This article contains orbital elements but does not include an epoch, or date when those elements, which typically vary over time, were correct. Please help by adding the epoch for the current data, or changing the orbital elements to ones with a known epoch. Unsourced materials may be challenged and remove.
Venera 2MV-2 No.1, also known as Sputnik 21 in the West, was a Soviet spacecraft, which was launched in 1962 as part of the Venera programme, and was intended to make a flyby of Venus. Due to a problem with the rocket which launched it, it failed to leave low Earth orbit, and reentered the atmosphere a few days later. It was the second Venera 2MV-2 spacecraft, both of which failed to leave Earth orbit.
Venera 2MV-2 No.1 was launched at 00:59:13 UTC on 12 September 1962, atop a Molniya 8K78 carrier rocket flying from Site 1/5 at the Baikonur Cosmodrome. The rocket performed nominally until cutoff of the Blok I stage, following injection into a low Earth orbit. Following cutoff, one of the oxidiser valves failed to close, and liquid oxygen was allowed to flow into the combustion chamber of one of the vernier thrusters. The vernier thruster exploded, causing the rocket to tumble out of control. This led to the formation of bubbles in the upper stage oxidiser pump, which caused the upper stage engine to fail less than a second after ignition. It reentered the atmosphere on 14 September 1962, two days after it had been launched.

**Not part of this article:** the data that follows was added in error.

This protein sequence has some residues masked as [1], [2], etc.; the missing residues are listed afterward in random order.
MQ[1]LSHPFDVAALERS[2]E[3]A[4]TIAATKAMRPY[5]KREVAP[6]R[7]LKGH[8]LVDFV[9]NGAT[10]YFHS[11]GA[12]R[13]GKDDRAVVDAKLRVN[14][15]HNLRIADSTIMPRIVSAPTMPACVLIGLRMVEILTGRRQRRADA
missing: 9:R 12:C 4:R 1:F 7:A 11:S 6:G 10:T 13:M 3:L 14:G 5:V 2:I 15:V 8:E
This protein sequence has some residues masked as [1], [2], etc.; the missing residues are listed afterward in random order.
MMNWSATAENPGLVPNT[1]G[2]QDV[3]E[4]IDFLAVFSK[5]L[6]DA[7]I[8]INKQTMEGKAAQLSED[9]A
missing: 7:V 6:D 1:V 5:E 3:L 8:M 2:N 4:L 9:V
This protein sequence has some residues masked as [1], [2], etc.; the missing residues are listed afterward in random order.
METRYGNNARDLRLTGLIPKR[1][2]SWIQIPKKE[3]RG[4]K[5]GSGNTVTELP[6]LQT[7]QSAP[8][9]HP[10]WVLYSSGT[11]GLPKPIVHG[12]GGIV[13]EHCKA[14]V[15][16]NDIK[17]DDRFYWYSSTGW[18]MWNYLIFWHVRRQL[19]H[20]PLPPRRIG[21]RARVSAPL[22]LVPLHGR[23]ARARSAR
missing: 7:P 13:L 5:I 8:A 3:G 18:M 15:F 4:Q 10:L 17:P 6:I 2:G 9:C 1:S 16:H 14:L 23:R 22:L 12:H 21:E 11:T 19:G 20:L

Payloads are separated by bullets ( · ), launches by pipes ( | ). Manned flights are indicated in bold text. Uncatalogued launch failures are listed in italics. Payloads deployed from other spacecraft are denoted in brackets.